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Author Topic: HXL 1 LINEAR AMP  (Read 2030 times)

Posts: 4

« on: October 22, 2002, 01:26:32 AM »

If an amp is tuned to a resonant antenna, should it not present a SWR of near 1:1 to the exciter? My HXL1 doesnt.

Posts: 886

« Reply #1 on: October 22, 2002, 02:57:58 AM »

The answer is:  No

I'm not sure what tube(s) that old HXL 1 uses (my memory of old Hammarlund gear is limited).....BUT, the answer here is one that applies to most all amps / transceivers.....

Your transceiver ("exciter") "sees" the input of the amp as its "load" when the amp is ON and in the "operate" position.....NOT the the antenna match is actually irrelavent......
It is the "INPUT impedance" of the HXL 1 that determines what load is seen by your transceiver, and hence what swr you measure _at the tranceiver_.....

What is the input impedance of the HXL 1 Huh?
I'm not sure, but since it is an older amp, it surely was NOT designed to provide a "50 ohm resistive load" at the "input" of the amp, across the the "exciters" of the day were able to load up into a wide impedance variation and did need to be "tuned up" after changing bands or large QSY's (vacuum tube final amps w/ broad tuning ranges)....

If your present transceiver does not like the match it is getting, and it is "folding back" its power output because of this poor swr, then you may be able to use your rig's internal antenna tuner (if it has one), to quickly and easily provide you with a solution.....
Simply allow the internal tuner to tune into the amp, while transmitting with the amp ON and in the OPERATE'll get a good match and be able to drive the amp just fine....

Since most modern solid-state final amateur tranceivers use transistors that have little margin / tolerance for higher voltages that can be produced by high reflected power (high swr), these manufactures design in an "swr power fold back" circuit that reduces the transceiver's power output when subjected to high swr.......
This is why most "modern KW hf amps" have "tuned inputs" or are designed to provide a fairly good input match across all of the amateur HF bands......
(some of the "grid-driven" tetrode amps, many using the "russian" 4cx800, actually use a 50 ohm load resistor on the input to act as an input attentuator, and as a result it also gives them a fairly good input match to most radios....)

I hope this helps explain the situation.....

BTW, if you are not experiencing any significant "swr power fold back", then I wouldn't give it any other thought....

BUT, if are experiencing a substancial power reduction, and your transceiver does NOT have an internal tuner.....your options are limited to:
1) adding some input tuning circuits to your HXL 1.
    (or maybe a simple modification to the amp's input circuit???)
2) adding an "antenna tuner" between your rig and amp.
3) simply bypassing or adjusting your rigs "swr fold back crcuit" to allow you to properly drive the amp....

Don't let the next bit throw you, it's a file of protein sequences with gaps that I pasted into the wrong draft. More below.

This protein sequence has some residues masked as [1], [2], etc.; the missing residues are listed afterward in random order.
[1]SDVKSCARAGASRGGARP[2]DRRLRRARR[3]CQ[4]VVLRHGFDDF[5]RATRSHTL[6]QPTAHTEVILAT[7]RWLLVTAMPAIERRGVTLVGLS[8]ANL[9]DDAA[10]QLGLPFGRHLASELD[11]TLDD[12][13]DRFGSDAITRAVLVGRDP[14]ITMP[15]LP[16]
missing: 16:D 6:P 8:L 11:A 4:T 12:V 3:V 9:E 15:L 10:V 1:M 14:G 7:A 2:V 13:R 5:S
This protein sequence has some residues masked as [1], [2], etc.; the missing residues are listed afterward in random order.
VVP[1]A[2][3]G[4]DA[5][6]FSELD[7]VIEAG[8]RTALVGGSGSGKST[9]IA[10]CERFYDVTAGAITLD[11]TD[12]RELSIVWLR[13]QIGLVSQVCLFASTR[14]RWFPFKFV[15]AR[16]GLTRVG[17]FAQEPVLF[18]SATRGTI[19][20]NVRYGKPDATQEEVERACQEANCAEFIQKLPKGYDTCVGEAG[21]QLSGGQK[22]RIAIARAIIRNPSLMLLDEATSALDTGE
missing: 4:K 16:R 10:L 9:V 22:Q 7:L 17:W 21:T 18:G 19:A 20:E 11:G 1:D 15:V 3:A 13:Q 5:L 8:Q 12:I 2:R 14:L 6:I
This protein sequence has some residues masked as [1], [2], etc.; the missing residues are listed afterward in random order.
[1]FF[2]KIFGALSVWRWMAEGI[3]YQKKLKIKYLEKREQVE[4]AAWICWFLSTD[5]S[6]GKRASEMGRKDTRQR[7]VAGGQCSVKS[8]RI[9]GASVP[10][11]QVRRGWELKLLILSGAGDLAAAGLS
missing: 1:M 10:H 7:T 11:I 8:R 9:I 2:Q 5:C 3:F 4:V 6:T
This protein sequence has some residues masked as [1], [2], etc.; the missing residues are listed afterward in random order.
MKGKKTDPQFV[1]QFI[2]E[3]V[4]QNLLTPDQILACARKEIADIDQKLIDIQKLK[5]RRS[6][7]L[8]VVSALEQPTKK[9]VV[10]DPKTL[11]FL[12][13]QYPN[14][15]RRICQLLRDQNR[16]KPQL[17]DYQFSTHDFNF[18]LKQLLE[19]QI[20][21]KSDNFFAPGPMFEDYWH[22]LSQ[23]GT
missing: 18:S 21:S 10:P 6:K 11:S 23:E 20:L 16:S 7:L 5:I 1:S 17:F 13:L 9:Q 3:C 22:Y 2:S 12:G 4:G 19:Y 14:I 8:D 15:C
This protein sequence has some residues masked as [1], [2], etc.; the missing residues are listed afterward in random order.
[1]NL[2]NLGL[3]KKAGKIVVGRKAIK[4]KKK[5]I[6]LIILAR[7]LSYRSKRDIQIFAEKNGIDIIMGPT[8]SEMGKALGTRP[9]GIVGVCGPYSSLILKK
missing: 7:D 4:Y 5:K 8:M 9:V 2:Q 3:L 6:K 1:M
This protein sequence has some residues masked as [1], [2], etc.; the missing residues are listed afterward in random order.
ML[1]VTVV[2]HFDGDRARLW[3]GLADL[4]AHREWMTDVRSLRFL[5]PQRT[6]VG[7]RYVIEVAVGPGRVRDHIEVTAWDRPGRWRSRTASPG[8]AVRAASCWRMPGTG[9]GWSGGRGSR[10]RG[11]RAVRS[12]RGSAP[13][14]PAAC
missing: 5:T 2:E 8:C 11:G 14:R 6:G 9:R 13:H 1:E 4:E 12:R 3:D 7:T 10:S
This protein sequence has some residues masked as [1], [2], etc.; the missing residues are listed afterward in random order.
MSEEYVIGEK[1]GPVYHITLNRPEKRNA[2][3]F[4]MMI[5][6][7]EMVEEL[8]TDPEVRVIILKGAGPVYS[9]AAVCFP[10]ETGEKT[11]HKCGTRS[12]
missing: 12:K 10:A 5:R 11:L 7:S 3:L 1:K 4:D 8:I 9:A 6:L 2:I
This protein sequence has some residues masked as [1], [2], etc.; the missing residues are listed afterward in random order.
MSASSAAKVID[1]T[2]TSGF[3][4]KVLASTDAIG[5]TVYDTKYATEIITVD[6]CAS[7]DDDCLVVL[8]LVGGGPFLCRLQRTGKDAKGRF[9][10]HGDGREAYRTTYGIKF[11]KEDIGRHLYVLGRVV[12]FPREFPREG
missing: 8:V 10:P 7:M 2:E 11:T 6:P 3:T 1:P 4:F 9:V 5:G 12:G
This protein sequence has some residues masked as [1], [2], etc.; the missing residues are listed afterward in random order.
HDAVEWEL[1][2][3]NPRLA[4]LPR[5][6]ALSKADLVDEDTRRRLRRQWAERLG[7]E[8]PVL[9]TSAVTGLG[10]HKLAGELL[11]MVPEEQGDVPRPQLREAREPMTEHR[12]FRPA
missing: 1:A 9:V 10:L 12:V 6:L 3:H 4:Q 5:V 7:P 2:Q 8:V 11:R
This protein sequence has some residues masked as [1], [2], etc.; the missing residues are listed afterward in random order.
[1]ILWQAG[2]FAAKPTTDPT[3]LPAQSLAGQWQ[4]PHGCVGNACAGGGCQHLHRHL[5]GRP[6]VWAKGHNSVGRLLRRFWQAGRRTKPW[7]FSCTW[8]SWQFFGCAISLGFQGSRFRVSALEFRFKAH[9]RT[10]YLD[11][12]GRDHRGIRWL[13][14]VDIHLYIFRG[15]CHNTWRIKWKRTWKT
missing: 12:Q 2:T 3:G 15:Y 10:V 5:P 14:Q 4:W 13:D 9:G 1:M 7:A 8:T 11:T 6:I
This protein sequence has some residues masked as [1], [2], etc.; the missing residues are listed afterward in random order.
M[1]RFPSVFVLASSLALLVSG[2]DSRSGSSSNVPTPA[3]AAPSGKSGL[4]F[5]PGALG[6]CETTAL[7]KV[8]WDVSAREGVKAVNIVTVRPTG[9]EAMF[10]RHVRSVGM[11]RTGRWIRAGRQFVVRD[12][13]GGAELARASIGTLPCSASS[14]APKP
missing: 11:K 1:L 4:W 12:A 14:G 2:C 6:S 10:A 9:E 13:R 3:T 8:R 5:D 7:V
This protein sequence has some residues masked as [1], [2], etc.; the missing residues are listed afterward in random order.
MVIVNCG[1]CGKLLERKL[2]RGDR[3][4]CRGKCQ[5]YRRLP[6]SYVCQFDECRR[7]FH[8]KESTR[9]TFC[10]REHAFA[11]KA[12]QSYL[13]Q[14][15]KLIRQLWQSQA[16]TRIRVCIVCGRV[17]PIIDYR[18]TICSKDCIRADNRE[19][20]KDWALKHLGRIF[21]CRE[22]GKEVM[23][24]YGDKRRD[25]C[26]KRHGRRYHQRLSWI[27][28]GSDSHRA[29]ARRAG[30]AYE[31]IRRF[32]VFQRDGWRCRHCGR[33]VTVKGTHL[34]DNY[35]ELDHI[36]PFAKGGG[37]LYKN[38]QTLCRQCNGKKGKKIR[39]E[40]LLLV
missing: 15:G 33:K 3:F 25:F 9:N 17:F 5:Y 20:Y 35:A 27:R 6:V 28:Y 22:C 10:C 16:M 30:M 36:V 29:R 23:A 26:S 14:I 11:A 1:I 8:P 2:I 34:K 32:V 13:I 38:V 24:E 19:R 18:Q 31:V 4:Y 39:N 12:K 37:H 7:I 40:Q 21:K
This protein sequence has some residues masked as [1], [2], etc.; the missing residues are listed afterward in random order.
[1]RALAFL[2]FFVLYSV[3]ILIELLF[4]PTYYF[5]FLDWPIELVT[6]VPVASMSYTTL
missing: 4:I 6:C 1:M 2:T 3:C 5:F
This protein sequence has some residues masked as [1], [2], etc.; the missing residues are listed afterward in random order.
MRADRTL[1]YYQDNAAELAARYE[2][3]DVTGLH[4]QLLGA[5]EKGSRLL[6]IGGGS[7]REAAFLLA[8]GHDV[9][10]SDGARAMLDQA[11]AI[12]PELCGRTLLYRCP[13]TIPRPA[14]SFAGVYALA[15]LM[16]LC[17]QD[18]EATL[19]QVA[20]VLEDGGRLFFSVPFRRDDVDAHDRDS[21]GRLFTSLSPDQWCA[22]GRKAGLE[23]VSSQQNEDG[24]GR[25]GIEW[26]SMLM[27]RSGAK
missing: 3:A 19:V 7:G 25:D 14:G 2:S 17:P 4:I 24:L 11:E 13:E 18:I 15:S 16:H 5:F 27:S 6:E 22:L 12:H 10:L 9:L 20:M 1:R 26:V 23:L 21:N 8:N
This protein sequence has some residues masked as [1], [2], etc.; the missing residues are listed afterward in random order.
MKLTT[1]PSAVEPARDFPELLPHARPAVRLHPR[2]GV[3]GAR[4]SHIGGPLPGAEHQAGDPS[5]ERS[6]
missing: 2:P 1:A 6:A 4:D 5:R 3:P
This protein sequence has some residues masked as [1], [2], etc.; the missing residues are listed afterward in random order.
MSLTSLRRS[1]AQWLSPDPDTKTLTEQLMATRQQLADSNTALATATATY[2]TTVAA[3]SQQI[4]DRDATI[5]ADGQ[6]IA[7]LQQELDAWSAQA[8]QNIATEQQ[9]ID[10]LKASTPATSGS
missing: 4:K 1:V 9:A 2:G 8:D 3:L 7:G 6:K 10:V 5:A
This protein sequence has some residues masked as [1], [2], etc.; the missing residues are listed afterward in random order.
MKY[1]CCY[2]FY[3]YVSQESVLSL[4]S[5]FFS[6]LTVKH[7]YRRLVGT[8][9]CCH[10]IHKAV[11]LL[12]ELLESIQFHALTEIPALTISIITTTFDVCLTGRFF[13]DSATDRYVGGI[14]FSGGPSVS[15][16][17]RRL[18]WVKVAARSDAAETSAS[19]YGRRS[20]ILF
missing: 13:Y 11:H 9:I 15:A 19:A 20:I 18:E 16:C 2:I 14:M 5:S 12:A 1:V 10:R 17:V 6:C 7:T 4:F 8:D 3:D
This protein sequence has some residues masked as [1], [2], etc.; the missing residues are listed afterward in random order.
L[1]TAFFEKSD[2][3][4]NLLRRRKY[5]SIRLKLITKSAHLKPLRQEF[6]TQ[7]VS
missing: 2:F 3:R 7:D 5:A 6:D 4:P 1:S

While, I'd recommend #3, only if your rig is actually capable of handling it(don't know what rig you are using) long as your swr INTO your amp is < 3:1, this is a possibilty.....and if it's < 2:1, I can't forsee any problem at all......
BUT the choice is yours!!

Good luck.
John,    KA4WJA


Posts: 886

« Reply #2 on: October 22, 2002, 03:08:21 AM »

I forgot one little thing...

Some older amps didn't have a very good (50 ohm impedance) T/R relay or circuit......
It is "possible" (although not likely) that it could be as simple as changing the T/R relay, and/or a little re-wiring of the input runiing coax from the relay to the "input circuit", etc....
(I'm a bit hindered by not knowing the tubes used in the HXL 1, nor its internal don't hold it against me if I get a couple of things wrong..)

You might see a "bad match" to your rig even with the amp off, if the T/R relay/curcuit is a particularly poor design.....

John,    KA4WJA


Posts: 4

« Reply #3 on: October 22, 2002, 05:22:35 AM »

Thanks for the info. It makes sense. It uses 572B's.
I have not had any prblm that the internal tuner in the txcvr hasn't been able to handle. Just kind of a pain.

Thanks again!


Posts: 21648

« Reply #4 on: October 22, 2002, 11:20:01 AM »

The HXL-1 is a real old-timer and doesn't have a tuned input circuit.  It's a grounded-grid amp which, without a tuned input, will never provide a good input match to its exciter.  Back when it was built, that wasn't high on the list of important features for amplifiers because it was intended to be used with a tube-type exciter having a manually tuned output network that could easily match the HXL-1's input.

You're doing exactly the right thing, using the autotuner in your transceiver to find a match for the HXL-1's input impedance, which will vary with frequency and drive level.

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